Criteria for submitting CPT Category II code proposals
- Definition or purpose of the measure is consistent with its intended use (quality improvement and accountability, or solely quality improvement)
- Aspect of care measured is substantially influenced by physician work (or work of other practitioner or entity for which the code may be relevant)
- Reduces data collection burden on physicians (or other health practitioner or entity), reflects the work they perform, and is useful in physicians’ practice
- Affects a large segment of health care community
- Tied to health outcomes
- Addresses clinical conditions of high prevalence, high costs, high risks
- Agreed upon
- Risk adjustment specifications and instructions for all outcome measures submitted or compelling evidence as to why risk adjustment is not relevant
- Sufficiently detailed to make it useful for multiple purposes
- Facilitates reporting of performance measure(s)
- Inclusion of select patient history, testing (e.g., glycohemoglobin), other process measures, cognitive or procedure services within CPT, or physiologic measures (e.g., blood pressure) to support performance measurements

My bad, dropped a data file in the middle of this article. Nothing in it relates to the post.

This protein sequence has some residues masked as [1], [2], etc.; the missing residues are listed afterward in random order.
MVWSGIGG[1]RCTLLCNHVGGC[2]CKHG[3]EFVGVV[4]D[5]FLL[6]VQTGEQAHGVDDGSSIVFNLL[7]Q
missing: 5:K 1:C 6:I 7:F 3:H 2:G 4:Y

- Performance measure development process includes
- Nationally recognized expert panel
- Vetting process
Evidence-based practice is the integration of best research evidence with clinical expertise and patient values.
Best research evidence refers to clinically relevant research, often from the basic health and medical sciences, but especially from patient-centered clinical research into the accuracy and precision of diagnostic tests (including the clinical examination); the power of prognostic markers; and the efficacy and safety of therapeutic rehabilitative and preventive regimens.
Clinical expertise means the ability to use clinical skills and past experience to rapidly identify each patient’s unique health state and diagnosis, individual risks and benefits of potential interventions, and personal values and expectations.
Patient values refers to the unique preferences, concerns and expectations that each patient brings to a clinical encounter and that must be integrated into clinical decisions if they are to serve the patient.
(Sackett, David L., Sharon E. Straus, W. Scott Richardson, et al. Evidence-Based Medicine: How to Practice & Teach EBM. 2nd edition. London, England: Churchill Livingstone, 2000.)
If you have questions or need further information, please email us at [email protected]
Or you can send correspondence to:
American Medical Association
Department of CPT Editorial Research and Development
330 N. Wabash Ave., Suite 39300
Chicago, Illinois 60611-5885